I have a passion for our college and our community.  I could tell you story after story of remarkable student achievement and college advancement.  But first, let me share with you what is in national conversations today that is most relevant to us. 

Unprecedented shifts are occurring in American higher education.  The traditional funding model appears broken.  Many are also questioning the value of a higher education.  A national survey by the Lumina Foundation showed that only 11% of corporate leaders strongly believe colleges and universities are effectively preparing their graduates for the world of work. 

Two things are clear to me: First, we in higher education must find new streams of revenue to relieve tax-payers, students and their families.  And second, like many institutions across the U.S., we must become more aligned with business, industry and the professions.

I have worked diligently to position our college at the forefront of these initiatives. But therein lies the rub and the reason for such high-intensity faculty push-back.

Colleges are very traditional institutions, slow to change.  My experience here, however, is that once change occurs and students progress as a result, then there is general acceptance.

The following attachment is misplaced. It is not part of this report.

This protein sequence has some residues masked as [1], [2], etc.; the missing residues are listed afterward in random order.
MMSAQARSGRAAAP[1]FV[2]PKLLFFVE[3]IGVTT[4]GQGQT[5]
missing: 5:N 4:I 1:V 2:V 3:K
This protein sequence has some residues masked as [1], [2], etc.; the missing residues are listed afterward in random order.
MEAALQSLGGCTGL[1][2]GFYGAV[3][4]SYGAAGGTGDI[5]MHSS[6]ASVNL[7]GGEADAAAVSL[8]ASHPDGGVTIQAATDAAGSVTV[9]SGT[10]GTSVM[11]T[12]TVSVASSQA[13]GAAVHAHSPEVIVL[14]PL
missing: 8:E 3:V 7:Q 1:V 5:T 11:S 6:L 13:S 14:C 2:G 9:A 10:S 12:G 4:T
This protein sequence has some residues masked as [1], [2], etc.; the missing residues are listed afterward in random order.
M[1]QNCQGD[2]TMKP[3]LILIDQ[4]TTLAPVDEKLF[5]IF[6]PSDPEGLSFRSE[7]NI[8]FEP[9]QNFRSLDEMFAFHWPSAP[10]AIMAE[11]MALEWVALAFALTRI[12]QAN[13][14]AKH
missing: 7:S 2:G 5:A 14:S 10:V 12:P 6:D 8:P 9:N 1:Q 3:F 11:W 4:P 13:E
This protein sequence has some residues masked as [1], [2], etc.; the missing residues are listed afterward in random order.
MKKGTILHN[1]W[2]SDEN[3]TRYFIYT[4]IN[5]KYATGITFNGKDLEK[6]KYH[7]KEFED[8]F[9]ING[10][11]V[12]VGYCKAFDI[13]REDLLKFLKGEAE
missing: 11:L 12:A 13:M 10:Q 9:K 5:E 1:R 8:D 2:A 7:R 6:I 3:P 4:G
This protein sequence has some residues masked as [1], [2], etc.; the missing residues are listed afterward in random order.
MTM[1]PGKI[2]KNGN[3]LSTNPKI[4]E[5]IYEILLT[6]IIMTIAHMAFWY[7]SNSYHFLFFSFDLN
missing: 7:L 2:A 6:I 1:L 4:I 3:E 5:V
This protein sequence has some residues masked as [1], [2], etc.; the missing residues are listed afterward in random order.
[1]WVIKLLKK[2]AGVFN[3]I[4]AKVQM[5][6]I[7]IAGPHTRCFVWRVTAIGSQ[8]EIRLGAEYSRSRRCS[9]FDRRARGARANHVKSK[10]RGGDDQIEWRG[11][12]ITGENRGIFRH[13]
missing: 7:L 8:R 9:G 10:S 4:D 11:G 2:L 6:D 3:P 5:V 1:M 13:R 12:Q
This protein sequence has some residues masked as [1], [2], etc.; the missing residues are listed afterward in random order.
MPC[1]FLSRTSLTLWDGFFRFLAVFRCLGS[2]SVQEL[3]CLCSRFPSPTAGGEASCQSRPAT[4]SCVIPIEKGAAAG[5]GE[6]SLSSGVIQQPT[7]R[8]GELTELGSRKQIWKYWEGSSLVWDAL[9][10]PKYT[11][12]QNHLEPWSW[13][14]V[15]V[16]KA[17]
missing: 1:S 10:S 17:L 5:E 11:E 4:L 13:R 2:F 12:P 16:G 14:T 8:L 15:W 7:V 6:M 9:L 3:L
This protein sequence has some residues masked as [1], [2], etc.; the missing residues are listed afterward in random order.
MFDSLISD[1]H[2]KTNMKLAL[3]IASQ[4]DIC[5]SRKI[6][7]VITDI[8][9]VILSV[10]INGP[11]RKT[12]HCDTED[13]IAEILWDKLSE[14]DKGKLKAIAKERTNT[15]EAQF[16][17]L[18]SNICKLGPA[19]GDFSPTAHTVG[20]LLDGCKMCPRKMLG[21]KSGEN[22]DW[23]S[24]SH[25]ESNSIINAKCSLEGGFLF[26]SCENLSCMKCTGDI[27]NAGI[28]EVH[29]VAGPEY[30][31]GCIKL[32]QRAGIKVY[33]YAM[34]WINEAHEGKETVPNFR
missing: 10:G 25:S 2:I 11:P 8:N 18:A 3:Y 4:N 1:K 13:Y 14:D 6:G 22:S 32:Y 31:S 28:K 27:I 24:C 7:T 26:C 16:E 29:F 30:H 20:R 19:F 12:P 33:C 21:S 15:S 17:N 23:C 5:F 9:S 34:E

This has been my history at Chattanooga State.  We have been national leaders in corporate training since the early 90's, uniquely serving TVA, then Dupont, then Volkswagen, and then receiving the coveted national Bellwether Award in 2013 for our partnership with Wacker Chemie.  We were breaking new paths when we partnered with our school system to provide a Collegiate High School for bright, ambitious students, and a STEM High School for students wishing a head start in the sciences and technologies.   We have been a national leader in moving math, developmental through Calculus III, to the highly successful Emporium Model. Actually, this program has become the basis of our SAILS bridge math initiative adopted and funded by Governor Haslam as key to his Drive to 55 and now in virtually every public high school in Tennessee.  We were ranked highest among the state's public higher education institutions in a wide range of performance funding measures in the 2013 review by the Tennessee Higher Education Commission. 

I could easily go on with innovations now seen as bold achievements.  Yet, when first initiated, each of these highly acclaimed and even award winning initiatives received push-back by some faculty.